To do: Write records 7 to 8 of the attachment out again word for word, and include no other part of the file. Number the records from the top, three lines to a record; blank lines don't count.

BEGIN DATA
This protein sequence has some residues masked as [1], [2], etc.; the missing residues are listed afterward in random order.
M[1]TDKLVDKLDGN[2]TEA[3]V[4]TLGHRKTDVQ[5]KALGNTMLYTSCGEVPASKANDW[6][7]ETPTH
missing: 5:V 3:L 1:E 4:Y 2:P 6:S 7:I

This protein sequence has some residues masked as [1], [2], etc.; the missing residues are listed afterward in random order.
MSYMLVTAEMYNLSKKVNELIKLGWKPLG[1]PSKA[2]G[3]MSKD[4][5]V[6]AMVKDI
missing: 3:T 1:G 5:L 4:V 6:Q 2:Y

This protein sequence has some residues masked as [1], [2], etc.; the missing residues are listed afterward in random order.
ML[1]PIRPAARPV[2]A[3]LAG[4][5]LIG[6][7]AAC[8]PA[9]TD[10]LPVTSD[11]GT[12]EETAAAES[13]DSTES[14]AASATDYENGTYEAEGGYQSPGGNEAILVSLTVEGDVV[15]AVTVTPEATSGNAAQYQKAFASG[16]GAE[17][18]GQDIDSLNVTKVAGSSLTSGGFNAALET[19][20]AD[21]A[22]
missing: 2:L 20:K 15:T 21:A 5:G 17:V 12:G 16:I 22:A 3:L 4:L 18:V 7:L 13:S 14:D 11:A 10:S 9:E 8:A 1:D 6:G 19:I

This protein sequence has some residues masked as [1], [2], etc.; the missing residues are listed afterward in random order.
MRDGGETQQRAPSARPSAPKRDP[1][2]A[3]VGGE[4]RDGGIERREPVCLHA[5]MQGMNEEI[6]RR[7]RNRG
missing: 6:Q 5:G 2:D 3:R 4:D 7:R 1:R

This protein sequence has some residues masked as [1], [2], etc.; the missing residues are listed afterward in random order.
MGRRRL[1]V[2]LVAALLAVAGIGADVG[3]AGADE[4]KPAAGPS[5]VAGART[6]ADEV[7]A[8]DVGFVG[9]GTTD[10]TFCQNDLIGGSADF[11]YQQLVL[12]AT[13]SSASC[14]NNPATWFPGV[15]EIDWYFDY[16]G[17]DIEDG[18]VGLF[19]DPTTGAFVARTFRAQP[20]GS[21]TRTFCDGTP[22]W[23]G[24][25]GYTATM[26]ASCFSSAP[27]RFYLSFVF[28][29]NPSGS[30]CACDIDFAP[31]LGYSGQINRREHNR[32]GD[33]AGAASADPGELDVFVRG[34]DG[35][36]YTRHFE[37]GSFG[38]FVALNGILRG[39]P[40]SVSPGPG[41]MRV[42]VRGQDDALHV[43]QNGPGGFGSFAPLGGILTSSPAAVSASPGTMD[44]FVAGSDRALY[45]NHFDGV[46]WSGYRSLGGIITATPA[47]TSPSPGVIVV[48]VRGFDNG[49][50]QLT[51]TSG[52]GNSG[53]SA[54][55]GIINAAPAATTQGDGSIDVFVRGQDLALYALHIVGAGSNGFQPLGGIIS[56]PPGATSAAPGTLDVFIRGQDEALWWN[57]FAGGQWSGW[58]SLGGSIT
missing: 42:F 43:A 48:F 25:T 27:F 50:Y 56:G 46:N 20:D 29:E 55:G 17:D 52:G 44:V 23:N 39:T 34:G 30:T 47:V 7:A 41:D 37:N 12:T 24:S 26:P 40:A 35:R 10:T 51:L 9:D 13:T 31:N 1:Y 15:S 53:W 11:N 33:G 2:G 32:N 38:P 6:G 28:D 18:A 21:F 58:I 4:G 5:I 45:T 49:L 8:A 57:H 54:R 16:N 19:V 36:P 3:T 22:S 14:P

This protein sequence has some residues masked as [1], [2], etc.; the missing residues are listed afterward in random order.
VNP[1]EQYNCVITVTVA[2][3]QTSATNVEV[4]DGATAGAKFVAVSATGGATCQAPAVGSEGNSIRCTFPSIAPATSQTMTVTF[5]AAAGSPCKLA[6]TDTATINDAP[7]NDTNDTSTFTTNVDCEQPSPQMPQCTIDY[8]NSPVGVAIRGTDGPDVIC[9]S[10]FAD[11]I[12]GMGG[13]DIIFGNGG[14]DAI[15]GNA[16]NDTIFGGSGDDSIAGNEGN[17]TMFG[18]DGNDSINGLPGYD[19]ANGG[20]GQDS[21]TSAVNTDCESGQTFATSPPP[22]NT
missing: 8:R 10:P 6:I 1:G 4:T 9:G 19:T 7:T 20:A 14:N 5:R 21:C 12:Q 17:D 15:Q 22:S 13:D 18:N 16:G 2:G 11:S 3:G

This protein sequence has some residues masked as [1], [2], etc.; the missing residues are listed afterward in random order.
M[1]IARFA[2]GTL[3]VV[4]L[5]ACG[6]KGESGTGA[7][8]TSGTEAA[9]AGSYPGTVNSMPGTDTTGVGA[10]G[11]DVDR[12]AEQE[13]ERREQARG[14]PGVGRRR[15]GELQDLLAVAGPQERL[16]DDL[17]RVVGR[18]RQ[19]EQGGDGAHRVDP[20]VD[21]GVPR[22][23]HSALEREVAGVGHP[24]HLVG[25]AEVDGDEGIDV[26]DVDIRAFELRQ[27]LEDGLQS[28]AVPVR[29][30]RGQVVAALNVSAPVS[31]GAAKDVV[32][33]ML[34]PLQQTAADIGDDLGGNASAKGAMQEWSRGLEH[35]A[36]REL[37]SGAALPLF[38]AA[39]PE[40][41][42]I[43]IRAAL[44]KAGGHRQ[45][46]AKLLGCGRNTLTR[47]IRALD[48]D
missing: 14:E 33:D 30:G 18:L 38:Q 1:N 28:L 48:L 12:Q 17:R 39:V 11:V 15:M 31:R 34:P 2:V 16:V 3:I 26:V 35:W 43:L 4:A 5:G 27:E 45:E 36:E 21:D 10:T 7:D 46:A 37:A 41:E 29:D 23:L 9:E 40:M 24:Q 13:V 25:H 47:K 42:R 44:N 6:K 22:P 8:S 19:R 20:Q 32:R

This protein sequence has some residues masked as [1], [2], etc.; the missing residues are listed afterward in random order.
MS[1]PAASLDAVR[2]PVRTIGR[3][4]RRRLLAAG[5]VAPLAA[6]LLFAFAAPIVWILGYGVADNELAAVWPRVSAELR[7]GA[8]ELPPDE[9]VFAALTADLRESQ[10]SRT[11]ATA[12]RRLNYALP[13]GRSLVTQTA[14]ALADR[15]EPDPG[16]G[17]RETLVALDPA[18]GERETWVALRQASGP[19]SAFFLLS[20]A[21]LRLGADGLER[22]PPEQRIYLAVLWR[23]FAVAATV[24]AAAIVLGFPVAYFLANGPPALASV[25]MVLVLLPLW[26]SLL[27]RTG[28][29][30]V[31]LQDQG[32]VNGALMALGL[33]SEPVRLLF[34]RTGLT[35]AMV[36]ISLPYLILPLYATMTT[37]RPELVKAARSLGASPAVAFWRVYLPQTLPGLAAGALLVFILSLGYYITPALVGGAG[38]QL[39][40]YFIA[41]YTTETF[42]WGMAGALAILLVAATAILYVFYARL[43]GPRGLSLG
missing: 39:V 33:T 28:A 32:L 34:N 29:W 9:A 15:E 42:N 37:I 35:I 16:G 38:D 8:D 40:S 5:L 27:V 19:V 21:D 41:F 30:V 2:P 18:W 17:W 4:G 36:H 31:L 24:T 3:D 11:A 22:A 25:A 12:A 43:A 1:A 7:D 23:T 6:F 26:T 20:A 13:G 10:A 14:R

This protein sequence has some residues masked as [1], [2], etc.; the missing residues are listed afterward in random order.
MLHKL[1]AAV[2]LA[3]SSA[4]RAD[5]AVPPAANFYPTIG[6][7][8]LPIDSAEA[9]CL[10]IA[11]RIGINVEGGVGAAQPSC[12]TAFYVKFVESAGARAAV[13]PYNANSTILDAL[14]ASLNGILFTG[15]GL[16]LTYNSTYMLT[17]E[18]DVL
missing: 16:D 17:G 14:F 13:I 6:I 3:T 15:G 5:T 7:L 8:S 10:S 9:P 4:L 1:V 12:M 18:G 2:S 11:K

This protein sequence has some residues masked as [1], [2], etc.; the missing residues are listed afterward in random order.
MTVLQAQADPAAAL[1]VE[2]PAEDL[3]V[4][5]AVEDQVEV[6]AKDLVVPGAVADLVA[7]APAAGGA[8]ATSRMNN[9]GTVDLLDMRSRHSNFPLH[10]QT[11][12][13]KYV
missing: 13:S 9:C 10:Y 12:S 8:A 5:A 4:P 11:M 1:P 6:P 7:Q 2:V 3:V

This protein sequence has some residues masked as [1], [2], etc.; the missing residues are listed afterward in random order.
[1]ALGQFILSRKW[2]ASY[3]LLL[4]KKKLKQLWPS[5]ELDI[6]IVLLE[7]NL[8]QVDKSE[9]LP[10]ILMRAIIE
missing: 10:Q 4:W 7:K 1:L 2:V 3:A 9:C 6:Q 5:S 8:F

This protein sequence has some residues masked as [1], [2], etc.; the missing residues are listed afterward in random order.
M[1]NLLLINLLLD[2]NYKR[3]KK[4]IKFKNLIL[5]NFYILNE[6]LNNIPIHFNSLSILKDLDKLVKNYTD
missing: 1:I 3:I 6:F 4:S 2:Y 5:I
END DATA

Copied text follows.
This protein sequence has some residues masked as [1], [2], etc.; the missing residues are listed afterward in random order.
M[1]IARFA[2]GTL[3]VV[4]L[5]ACG[6]KGESGTGA[7][8]TSGTEAA[9]AGSYPGTVNSMPGTDTTGVGA[10]G[11]DVDR[12]AEQE[13]ERREQARG[14]PGVGRRR[15]GELQDLLAVAGPQERL[16]DDL[17]RVVGR[18]RQ[19]EQGGDGAHRVDP[20]VD[21]GVPR[22][23]HSALEREVAGVGHP[24]HLVG[25]AEVDGDEGIDV[26]DVDIRAFELRQ[27]LEDGLQS[28]AVPVR[29][30]RGQVVAALNVSAPVS[31]GAAKDVV[32][33]ML[34]PLQQTAADIGDDLGGNASAKGAMQEWSRGLEH[35]A[36]REL[37]SGAALPLF[38]AA[39]PE[40][41][42]I[43]IRAAL[44]KAGGHRQ[45][46]AKLLGCGRNTLTR[47]IRALD[48]D
missing: 14:E 33:D 30:G 18:L 38:Q 1:N 28:L 48:L 12:Q 17:R 39:V 11:V 15:M 31:R 34:P 2:V 16:V 3:I 26:V 35:W 43:L 4:A 5:G 27:E 45:E 36:E 21:D 10:T 7:D 46:A 37:A 41:E 29:D 23:L 9:E 40:M 24:Q 13:V 25:H 47:K 42:R 44:N 6:K 22:P 8:S 19:R 20:Q 32:R

This protein sequence has some residues masked as [1], [2], etc.; the missing residues are listed afterward in random order.
MS[1]PAASLDAVR[2]PVRTIGR[3][4]RRRLLAAG[5]VAPLAA[6]LLFAFAAPIVWILGYGVADNELAAVWPRVSAELR[7]GA[8]ELPPDE[9]VFAALTADLRESQ[10]SRT[11]ATA[12]RRLNYALP[13]GRSLVTQTA[14]ALADR[15]EPDPG[16]G[17]RETLVALDPA[18]GERETWVALRQASGP[19]SAFFLLS[20]A[21]LRLGADGLER[22]PPEQRIYLAVLWR[23]FAVAATV[24]AAAIVLGFPVAYFLANGPPALASV[25]MVLVLLPLW[26]SLL[27]RTG[28][29][30]V[31]LQDQG[32]VNGALMALGL[33]SEPVRLLF[34]RTGLT[35]AMV[36]ISLPYLILPLYATMTT[37]RPELVKAARSLGASPAVAFWRVYLPQTLPGLAAGALLVFILSLGYYITPALVGGAG[38]QL[39][40]YFIA[41]YTTETF[42]WGMAGALAILLVAATAILYVFYARL[43]GPRGLSLG
missing: 39:V 33:T 28:A 32:L 34:N 29:W 9:A 15:E 42:N 37:I 35:I 16:G 38:D 8:D 40:S 5:L 27:V 19:V 21:D 41:F 30:V 2:P 18:W 17:W 4:G 36:H 31:L 24:T 3:D 11:A 22:A 25:A 12:A 43:A 1:A 7:D 23:T 6:F 26:T 20:A 13:G 10:A 14:R